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Rethinking Phonetic Variation (str→∫tr)

A phonetic trait of some contemporary speakers of American English is the pronunciation of initial [s] in the triconsonantal cluster –str- as a palatal [∫], so that in this change-in-progress words like strength and street sound like [∫tréŋθ] and [∫tríyt]. One correspondent has noticed it in the pronunciation of some North Carolinians and therefore tends to think of it as a dialectal feature of South/South Midland speech. Another is cautious about giving it a regional label and has taken it to be an individualism, more likely to be Southern than Northern. This trait occurs commonly in Jamaica, West Indies, when speakers of the creole patois are going up the social scale, and has also been reported in New Zealand English.

What is interesting about this phonetic development is its particularity as regards the presence of /tr/ in the cluster. Other consonantal clusters involving initial /s/ do not undergo the change, so that, for instance, words like spleen, spring, etc., are unaffected. Since /r/ and /l/ are both liquids, it would seem to be some property of /r/ and /t/ as compared to /l/ and /p/ that would likely account for the change.

In order to solve this problem, one needs to stop thinking of sound changes as narrowly grounded in the physical substance of (articulatory) phonetics, particularly when it comes to assimilation. There is no straightforward physical similarity between [∫] and [r] in American English, so even if the change of [s] to [∫] “across” [t] before [r] were reckoned to be a kind of assimilation “at a distance,” that would still leave unexplained the absence of a change in the context of [l] and [p].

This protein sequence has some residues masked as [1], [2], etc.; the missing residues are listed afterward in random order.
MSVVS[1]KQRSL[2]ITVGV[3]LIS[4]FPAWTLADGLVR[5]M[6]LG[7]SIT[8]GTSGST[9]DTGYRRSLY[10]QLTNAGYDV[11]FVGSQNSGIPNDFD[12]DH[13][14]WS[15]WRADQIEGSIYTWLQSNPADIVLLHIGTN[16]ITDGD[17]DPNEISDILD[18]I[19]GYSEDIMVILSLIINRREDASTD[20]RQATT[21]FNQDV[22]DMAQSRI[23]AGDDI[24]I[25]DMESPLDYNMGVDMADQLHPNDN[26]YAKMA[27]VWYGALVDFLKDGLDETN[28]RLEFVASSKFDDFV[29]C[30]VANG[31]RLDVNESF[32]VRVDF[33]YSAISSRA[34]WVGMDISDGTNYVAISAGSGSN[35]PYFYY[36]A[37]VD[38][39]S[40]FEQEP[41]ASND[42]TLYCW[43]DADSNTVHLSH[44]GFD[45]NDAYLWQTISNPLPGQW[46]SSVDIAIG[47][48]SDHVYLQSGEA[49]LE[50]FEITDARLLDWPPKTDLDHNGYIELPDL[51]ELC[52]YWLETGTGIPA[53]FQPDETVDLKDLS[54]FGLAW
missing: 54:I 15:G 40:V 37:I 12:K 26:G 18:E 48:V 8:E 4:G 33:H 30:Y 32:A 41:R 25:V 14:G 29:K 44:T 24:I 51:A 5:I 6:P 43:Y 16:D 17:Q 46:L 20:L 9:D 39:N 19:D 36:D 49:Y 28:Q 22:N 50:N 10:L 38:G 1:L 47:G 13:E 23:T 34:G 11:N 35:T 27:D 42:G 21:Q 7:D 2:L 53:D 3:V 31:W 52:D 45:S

A semiotic view of phonetic variation, by contrast, does provide an explanatory framework, and does so in a unitary way that fits the epistemological requirement of always seeking to reveal the isomorphism of structure between phonology and grammar. The sounds /∫/, /t/, and/r/, in English as in other languages, are marked for certain phonological features, meaning a superordinate semiotic value––relative restrictedness in conceptual scope––which is absent in /s/, /p/, and /l/, making the latter unmarked for the same features.

What the change at issue demonstrates, therefore, is the interpretative mapping of semiotic value into physical substance at the core of language. The phonetic sequence /str/ changes in the pronunciation of some speakers to /∫tr/ as a process by which the identity of /r/ and /t/ as marked sounds is instantiated. The effects of linguistic rules are, here as elsewhere, invariably the way in which language manifests––to speakers, learners, and analysts alike––the system of values that informs linguistic structure. Phonetic effects, in other words, are a diagram of phonological values. Nothing could more succinctly encapsulate the idea of phonology as semiotic.


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